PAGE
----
Focus Fuels Innovation

By Pat HeydlauffPat Heydlauff

Thomas Edison once said, “I have not failed. I’ve just found 10,000 ways that won’t work.” One could look at this statement and think that those 10,000 ideas were a waste of time and money or one could look more closely and realize that out of those 10,000 came not only the light bulb but the phonograph, film projectors, motion pictures, the quadruplex telegraph; a total of 1093 patents. Just to make the light bulb consumer-friendly and useable for electric distribution Edison also had to innovate the following:

  • The parallel circuit

  • A durable light bulb

  • An improved dynamo

  • The underground conductor network

  • The devices for maintaining constant voltage

  • Safety fuses and insulating materials, and

  • Light sockets with on-off switches.

Thomas Edison, with little formal education, was the Michael Phelps (most decorated Olympian of all time with 22 medals) of his era in his field. One could argue that as an innovator, Steve Jobs, past CEO of Apple, was the Thomas Edison of this generation. Jobs learned how to tap into the innovative flow and create products consumers did not even know they wanted.

Innovation is all about you. Once you open the tap and allow innovation and problem solving to flow, you will become a role model for your workforce and in your personal life. Innovation is an acquired technique that once mastered can be taught to others. While not everyone will achieve perfection like a Michael Phelps, you do want them to get into the pool of ideas and innovate or expand upon the existing.

Innovation is a learned skill much like riding a bike or swimming. When you are a four-year-old learning to ride a bike you are incredibly focused and determined. The only thing you want to do at that moment in time is ride that bike. But as life moves on and gets more complex it is very easy to forget how to focus that intensely and have such a strong desire to succeed. Innovation requires that same intensity, determination and focus.

Laser-Sharp Focus: Innovation begins with you – not your workforce, your boss or the chairman of the board. It takes laser-sharp focus, determination and control of what flows into your mind. Innovation requires you to remove all trivial and negative thinking to allow new ideas to flow in. You need an empty mind, so to speak, in order to tap into the universe of new ideas. Eliminate the “We’ve always done it this way” mentality as it will stand in the way of innovation. Get rid of the “I can’t do this” or “I’ve never been creative” mindset because it blocks the flow of innovation. Negative thinking and mental clutter is constipation to the mind and prevents new thoughts and creative ideas from entering.

To control negative and outdated thinking, use a simple pad of paper or a tablet to write down the thoughts standing in your way. Dump those negative thoughts onto your blank sheet of paper – then shred or delete them and do not let them re-enter.  Move on to a creative process like mind-mapping to lead you to the flow of innovation.

Flow of Focus Environment: Create a flow of focus environment that is conducive to innovation. For some that may mean a totally empty room void of distractions, for others it may mean a room filled with inspiring artwork or a retreat into a totally different pastoral environment. This space should be quiet and feel like an empty canvas ready for you to create your newest masterpiece.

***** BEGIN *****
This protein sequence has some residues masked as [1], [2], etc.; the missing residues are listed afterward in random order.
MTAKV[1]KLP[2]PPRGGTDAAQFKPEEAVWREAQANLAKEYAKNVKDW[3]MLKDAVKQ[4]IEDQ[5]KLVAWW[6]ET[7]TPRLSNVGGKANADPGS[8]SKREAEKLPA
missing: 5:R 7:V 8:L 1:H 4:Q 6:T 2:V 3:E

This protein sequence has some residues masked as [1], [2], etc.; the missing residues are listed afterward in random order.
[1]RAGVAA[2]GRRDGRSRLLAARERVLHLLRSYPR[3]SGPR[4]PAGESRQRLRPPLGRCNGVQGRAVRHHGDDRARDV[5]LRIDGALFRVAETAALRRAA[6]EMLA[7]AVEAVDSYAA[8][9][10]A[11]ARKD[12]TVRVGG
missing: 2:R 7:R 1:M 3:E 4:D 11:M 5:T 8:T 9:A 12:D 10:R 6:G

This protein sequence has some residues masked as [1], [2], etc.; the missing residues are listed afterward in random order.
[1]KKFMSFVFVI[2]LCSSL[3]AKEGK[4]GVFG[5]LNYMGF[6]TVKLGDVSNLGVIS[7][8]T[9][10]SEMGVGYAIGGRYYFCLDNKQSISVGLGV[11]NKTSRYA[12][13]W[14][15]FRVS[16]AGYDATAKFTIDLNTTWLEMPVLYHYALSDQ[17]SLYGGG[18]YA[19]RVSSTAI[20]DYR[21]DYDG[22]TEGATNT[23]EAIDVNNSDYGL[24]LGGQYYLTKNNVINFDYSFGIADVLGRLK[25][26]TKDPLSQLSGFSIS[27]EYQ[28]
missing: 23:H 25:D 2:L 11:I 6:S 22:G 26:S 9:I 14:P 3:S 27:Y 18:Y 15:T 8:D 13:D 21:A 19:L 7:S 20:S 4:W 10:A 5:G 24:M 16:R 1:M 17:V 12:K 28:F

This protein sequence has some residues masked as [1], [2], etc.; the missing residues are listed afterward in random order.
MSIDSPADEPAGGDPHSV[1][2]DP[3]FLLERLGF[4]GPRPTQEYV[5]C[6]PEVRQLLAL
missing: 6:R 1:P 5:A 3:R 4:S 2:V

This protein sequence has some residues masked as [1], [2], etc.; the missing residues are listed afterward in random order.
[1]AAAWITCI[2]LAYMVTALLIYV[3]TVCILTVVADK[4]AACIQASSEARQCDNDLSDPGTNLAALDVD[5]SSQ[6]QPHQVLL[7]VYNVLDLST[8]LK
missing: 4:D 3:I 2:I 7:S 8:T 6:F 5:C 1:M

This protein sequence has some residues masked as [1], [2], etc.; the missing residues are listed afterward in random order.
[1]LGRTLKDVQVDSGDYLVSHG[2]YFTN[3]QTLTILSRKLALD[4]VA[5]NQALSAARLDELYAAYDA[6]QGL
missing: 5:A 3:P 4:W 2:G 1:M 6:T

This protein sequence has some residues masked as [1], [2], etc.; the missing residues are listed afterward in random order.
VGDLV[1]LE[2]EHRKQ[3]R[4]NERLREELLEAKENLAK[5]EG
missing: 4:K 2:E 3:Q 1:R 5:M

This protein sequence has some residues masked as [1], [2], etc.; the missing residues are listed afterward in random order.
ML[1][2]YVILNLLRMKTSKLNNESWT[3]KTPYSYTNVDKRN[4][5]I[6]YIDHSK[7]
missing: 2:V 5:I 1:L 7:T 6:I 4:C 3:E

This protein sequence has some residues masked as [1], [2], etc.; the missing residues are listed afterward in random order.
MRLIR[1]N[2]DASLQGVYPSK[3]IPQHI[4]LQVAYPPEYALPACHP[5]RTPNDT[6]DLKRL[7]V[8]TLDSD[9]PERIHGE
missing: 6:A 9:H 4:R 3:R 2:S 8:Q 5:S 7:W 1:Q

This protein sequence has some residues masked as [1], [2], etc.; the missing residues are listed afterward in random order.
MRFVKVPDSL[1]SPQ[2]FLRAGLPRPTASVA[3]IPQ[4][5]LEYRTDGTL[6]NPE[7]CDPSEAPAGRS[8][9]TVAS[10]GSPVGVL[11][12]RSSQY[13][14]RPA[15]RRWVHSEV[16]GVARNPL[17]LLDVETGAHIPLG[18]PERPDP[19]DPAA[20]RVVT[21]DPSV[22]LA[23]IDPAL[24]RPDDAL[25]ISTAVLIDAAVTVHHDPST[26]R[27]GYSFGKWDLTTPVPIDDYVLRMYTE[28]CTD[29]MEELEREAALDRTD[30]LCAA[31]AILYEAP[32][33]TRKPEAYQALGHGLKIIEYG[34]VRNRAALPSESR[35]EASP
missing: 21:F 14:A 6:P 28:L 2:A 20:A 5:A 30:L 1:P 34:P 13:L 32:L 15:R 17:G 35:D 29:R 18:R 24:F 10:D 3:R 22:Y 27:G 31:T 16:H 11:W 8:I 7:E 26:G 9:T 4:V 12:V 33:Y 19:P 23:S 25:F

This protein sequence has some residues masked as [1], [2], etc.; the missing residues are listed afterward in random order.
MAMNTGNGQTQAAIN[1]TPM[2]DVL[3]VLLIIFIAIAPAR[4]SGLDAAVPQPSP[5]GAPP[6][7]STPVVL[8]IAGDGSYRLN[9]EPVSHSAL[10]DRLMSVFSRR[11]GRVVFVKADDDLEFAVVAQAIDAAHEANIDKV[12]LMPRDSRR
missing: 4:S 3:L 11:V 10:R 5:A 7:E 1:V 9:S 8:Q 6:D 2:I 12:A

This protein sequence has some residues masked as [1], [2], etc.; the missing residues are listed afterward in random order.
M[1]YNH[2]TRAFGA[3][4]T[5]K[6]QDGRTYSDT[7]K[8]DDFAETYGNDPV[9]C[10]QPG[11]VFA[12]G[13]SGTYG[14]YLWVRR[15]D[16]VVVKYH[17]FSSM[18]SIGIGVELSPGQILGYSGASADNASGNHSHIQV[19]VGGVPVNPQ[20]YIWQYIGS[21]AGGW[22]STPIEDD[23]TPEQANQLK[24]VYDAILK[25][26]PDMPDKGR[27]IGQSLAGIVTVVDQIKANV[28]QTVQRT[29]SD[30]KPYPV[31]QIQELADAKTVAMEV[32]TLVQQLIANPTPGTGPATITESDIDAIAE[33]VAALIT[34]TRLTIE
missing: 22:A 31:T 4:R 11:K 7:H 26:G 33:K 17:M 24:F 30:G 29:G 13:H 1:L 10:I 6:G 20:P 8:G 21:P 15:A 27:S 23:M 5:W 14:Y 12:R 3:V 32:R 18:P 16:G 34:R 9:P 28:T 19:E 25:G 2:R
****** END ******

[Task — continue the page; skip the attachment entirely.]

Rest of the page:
Your mind needs to be equally quiet, void of “business as usual” thoughts and focused on new ideas. Whether you create Edison’s light bulb the first time out is much less important than learning the process and getting into quiet the creative space in your mind. You may also discover that you innovate better when surrounded by others who are committed to the brainstorming process. Instead of bouncing ideas off a mind map or sheets of paper on a wall, do it verbally in person or through electronic communications. The only word of caution here is you not get sidetracked into tangents that stop the overall flow of innovation. Be expansive not restrictive.

Follow up: Innovation is not a one size fits all or a one-time experience. Ideas need focused follow up to bring them into reality as a problem solved or new product. It is often the follow up which leads to a new universe of innovation. For example, once Edison finally created the incandescent light bulb he also created the seven items noted above to make it available for public consumption.

The old saying, “A great idea not acted upon has less value than a mediocre idea acted upon,” is the foundation for following up. You can’t innovate without follow up. When employing innovation to solve problems and create new ideas and products you need to follow up.

Innovation may not have been the magic bullet that made Edison or Jobs great but it certainly played a pivotal role in the process. The results of their follow up on innovation are an indelible part of history. Laser focus, determination and a mental and physical environment that are void of distractions are your keys to successful innovation.

Pat Heydlauff speaks from experience. She works with organizations that want to create an environment where employees are engaged, encouraged and involved, and with people who want to be in control, anxiety-free and confident. She is the author of the forthcoming book, Engage: How to Lead with Power, Productivity and Promise and Feng Shui: So Easy a Child Can Do It. She can be reached at 561-799-3443 or engagetolead.com.